Finally, when it comes to the thematics of the song and the video for “Keeps Bringing Me Back,” you're encouraged to check out Blood Cultures' official Book of Face page for a thoughtful statement on the artistic and personal reasons for keeping his/their identity shrouded up until now (plus some very cool maskwear featured on their photo feed) and for deliberate self-revelation at this point in time as a proactive political gesture, which revolves in part around the challenging realities of being a Pakistani-American coming of age in a post-9/11 America and of being a rational adult in an age of white nationalist reactionary revolution, but with the opportunity to be agent of change. (Jason Lee)


Tim Atlas teams up with honeywhip for syrupy pop single "Peace at Last"

Indie-pop collabs do not get much tastier than ones like “Peace at Last,” a new composition by L.A.’s Tim Atlas that features Tokyo-born, L.A.-based duo, honeywhip, and sounds like a sonic creamsicle melting to the warmth of its groove. Dreamy with trickling keynotes and a treble-heavy bass guitar buzz, the new track celebrates individuality and a new type of quiet. In the song’s jubilant bounce, there is the slick production of Atlas, who crafts a modern pop sound while retaining the edge of DIY; dance away at the intricacies by streaming the new single below. - René Cobar


Trace Amount

Trace Amount isn’t really a phrase you want to hear too often as in “your bowl of Lucky Charms may contain a trace amount of toxic heavy metals and/or rat feces” or “you failed your drug test due to the trace amount of THC in your Maui Melon CBD gummies.” The same goes for "trace amounts" of highly contagious and equally toxic sociocultural and biological viral agents, which under the right/wrong conditions have the potential to spread unchecked and infect an entire body or body politic. Not that we'd know anything about any of that lately.

Brandon Gallagher’s industrial music project Trace Amount takes this notion of the toxic trace amount and translates it into sound and image. Following up on his debut 2019 EP Fake Figures in the Sacred Scriptures with a second EP Endless Render released two months ago, Gallagher describes the latter project as “about all of the uncertainties and varying levels of anxiety that were felt during the times of quarantine, the feelings about the recent upsurge in police brutality and political injustice, and first hand encounters of other people’s ignorance regarding basic human rights in general.”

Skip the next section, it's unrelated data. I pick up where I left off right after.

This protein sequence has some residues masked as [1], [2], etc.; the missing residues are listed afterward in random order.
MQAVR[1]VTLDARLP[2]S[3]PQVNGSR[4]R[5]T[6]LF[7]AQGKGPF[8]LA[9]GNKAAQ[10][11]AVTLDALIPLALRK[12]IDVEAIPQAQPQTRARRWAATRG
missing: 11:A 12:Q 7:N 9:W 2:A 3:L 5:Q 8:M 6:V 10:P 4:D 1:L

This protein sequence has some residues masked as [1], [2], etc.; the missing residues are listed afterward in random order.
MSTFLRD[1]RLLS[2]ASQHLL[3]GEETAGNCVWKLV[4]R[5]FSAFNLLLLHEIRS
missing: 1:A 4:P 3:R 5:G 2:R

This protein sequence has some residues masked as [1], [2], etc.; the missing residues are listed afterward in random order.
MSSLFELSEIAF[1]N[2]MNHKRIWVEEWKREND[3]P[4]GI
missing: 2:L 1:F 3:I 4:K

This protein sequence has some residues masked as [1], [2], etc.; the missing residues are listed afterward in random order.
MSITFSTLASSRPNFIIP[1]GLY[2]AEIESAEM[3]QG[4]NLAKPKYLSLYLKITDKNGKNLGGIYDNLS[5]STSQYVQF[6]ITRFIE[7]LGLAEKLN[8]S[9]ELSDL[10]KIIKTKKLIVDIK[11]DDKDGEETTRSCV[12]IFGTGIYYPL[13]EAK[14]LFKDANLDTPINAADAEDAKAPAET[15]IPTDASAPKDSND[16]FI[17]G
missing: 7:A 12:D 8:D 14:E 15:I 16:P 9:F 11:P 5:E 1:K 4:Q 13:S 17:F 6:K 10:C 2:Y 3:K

The track “Pop Up Morgues” is a perfect example of how industrial music, with its characteristic harshness and fatalism and fury, is a good antidote to help with purging at least some of the toxicity hanging everywhere in the air today. As John Lydon once put it, before he was totally embarrassing, “anger is an energy.” But then on the flip side laughter can be good as well for dealing with crazy shit and exposing real-life absurdities. Trace Amount has us covered here too given that Gallagher happens to be a graphic designer/video artist which is a side he brings to the fore in recent collaboration with BTKGOD where they riff on the classic apocalyptic "War of the Worlds" alien invasion scenario whilst bringing an agreeable synthwave vibe to the mix musically.

Speaking of collaborations I’d be remiss not to mention Trace Amount’s latest project that came out just last week, which is a fully re-imagined remix of his first EP undertaken by Blake Harrison, yes that Black Harrison the one from East Coast grindcore legends Pig Destroyer, retitled Under the Skin in its new form. And while listening to the remixed EP may not conjure up Scarlett Johansson in alien form ready to f*ck your brains out and submerge you in oily viscous goo, it does at least include a remix of the track “Scarlett Johansson” (retitled, you guessed it, "Under the Skin") which may at least count for something for all you craven maniacs.

And finally, speaking of maniacs, you should know that Trace Amount/Brandon Gallagher is also one half of grungy-sludgy bi-coastal hardcore-sters Coarse, alongside Ryan Knowles, whose latest EP features “The People of the State of New York vs. Coarse,” a song inspired by the two bandmates being arrested by the NYPD in late 2018 for putting up wheat paste posters around lower Manhattan. And on the musical side the song was inspired in part by the Cure’s epically bleak/seminally goth LP Pornography (1982) which leads us to the perfect outro as witnessed in the video above, Trace Amount’s rather awesome cover of a rather awesome Cure track originally off that very album. (Jason Lee)